'Justice served' as ASG founder pleads guilty of taking four Americans hostages in Lake Sebu — US ambassador

July 30, 2010 12:05 pm 

By Gloria Jane Baylon

MANILA, July 29 — The Filipino operative whose 1995 hostage-taking of four US citizens and 12 others caused the Abu Sayyaf Group (ASG) to be listed as a Foreign Terrorist Organizations (FTO) by the United States and the European Union, has pleaded guilty before a US Federal Court.

Madhatta Haipe, now 48 years old, then Secretary-General of the dreaded ASG, pleaded guilty on July 28 (Washington time) to four counts of hostage-taking which occurred in Lake Sebu in southern Mindanao in December 1995.

Haipe is scheduled to be sentenced before Judge Richard Roberts on December 14 this year, according to information received from the US embassy in Manila.

He faces up to life in prison on each of the four counts to which he pleaded guilty. As part of the plea agreement, the US government may advocate for a sentence of up to 25 years in prison, the embassy added.

US Assistant Attorney General David Kris announced this development today, saying that “with today’s guilty plea, Mr. Haipe is finally being held accountable for his actions.”

In Manila, US Ambassador Harry Thomas Jr. commended US and Philippine authorities “whose close and relentless collaboration brought about Haipe’s extradition and admission of guilt.”

“I am pleased to see justice served,” said Thomas. “Our cooperation with the Philippines is essential in our common mission of defeating terrorist organizations that harm citizens of both our countries,” he added.

The ASG founding member was extradited to the US in August 2009 to face the charges against him. A federal grand jury in Washington, D.C. indicted him for the crime in November 2000.

According to the US Department of Justice (DOJ), there was “substantial assistance from the Philippine Department of Justice, the Philippine National Police, the National Bureau of Investigation and the Philippine Department of Foreign Affairs.”

The Criminal Division’s Office of International Affairs and, in particular, Robert Courtney, the US Justice Department’s Attaché to the Philippines, also provided substantial assistance in this case, the DOJ said.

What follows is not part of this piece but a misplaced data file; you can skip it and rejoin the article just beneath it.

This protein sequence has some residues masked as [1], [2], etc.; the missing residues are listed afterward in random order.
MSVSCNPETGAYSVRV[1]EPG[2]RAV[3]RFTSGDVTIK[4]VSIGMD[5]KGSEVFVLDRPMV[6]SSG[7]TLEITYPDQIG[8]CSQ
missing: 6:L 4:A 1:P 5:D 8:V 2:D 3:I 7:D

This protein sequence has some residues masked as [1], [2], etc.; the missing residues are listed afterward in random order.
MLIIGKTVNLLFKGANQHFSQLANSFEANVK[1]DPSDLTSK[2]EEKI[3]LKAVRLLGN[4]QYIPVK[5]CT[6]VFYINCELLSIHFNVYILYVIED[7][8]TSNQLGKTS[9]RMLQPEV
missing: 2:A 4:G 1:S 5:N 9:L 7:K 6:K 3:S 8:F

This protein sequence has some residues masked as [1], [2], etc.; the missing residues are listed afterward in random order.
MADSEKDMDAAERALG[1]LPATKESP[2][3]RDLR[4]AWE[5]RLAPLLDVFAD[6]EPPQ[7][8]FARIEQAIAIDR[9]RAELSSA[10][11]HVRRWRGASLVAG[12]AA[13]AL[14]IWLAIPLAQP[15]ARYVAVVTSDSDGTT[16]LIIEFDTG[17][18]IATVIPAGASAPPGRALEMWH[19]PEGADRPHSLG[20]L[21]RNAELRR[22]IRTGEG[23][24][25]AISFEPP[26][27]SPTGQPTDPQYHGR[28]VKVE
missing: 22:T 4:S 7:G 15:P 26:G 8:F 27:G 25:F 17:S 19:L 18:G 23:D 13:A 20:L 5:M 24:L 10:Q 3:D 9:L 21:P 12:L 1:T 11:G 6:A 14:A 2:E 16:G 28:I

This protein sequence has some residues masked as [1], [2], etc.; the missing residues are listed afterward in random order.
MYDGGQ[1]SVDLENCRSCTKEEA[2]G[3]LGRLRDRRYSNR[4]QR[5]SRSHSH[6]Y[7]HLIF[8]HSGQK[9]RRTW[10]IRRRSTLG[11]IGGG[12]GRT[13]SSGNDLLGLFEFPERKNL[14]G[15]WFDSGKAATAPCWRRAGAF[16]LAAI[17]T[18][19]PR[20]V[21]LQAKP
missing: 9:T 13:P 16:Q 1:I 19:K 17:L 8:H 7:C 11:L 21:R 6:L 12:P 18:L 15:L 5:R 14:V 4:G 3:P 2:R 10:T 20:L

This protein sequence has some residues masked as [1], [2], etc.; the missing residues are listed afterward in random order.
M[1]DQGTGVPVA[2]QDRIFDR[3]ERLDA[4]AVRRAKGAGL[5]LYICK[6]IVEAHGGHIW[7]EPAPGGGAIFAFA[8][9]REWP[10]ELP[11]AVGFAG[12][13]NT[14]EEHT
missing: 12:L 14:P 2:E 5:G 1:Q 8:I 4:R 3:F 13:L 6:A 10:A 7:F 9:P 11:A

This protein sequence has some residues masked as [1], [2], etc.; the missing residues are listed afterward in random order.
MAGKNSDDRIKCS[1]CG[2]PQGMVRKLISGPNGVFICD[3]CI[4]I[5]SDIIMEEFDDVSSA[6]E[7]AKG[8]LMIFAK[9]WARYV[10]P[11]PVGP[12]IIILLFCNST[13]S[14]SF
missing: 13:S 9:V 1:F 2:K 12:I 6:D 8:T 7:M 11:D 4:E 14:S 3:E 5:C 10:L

It took 15 years until Haipe finally pleaded guilty to the crimes which happened in Lake Sebu, where the group of Filipino-Americans was on a picnic when the terrorist group attacked.

“The FBI Honolulu Division has investigated this matter in close coordination with the Philippine authorities for approximately 15 years,” said Charlene Thornton, Special Agent in Charge of the FBI in Honolulu.

“Through this international cooperation, despite the time and distance, we have managed to bring to justice a defendant who had sought to harm our U. citizens abroad.”

Court record of the guilty plea — to which Haipe reportedly agreed — indicated that at the time of the hostage taking, the ASG operative was serving as the General Secretary of the ASG, or its second-in-command, under the Amir (chief).

”The Amir of the ASG had directed that members of the group engage in kidnappings for ransom in order to raise funds for the group and to raise the public’s awareness of the group’s purpose,” according to the embassy’s report.

The records further said that as admitted by Haipe as part of his guilty plea, several ASG cohorts on Dec. 27, 1995 kidnapped 16 individuals, including four US citizens, one US permanent resident alien, and 11 Philippine citizens, in the rugged area around Trankini Falls.

The hostages included six children and were forced to march up a mountainside. Some of the adult hostages had rope tied around their hands or neck.

Haipe informed the hostages that they were being kidnapped for ransom, and he individually questioned some of the hostages to determine the amount of ransom to be demanded.

Later that same day, Haipe decided to release four of the 16 hostages to allow them to collect a ransom totaling at least P1-million (equivalent to about US$ 38,000, at the time).

Haipe threatened that if the released hostages told anyone about the kidnapping, the hostages still in their custody would be killed.

After releasing four, Haipe and his group forced the remaining hostages to continue marching up the mountainside to evade capture by the Philippine authorities.

The rest of the hostages were released four days later, on Dec. 31, 1995, after a ransom was paid.

“Today’s guilty plea sends a clear message — we will never tire in our pursuit of justice for those who seek to harm American citizens, whether at home or abroad,” said Ronald C. Machen Jr., United States Attorney for the District of Columbia. “Today’s guilty plea demonstrates that there will be serious consequences for those who commit such crimes.”

The prosecution is being handled by Assistant US Attorneys Gregg Maisel and Anthony Asuncion of the US Attorney’s Office for the District of Columbia, as well as Trial Attorney T. J. Reardon, III, of the Counterterrorism Section of the Justice Department’s National Security Division. (PNA)

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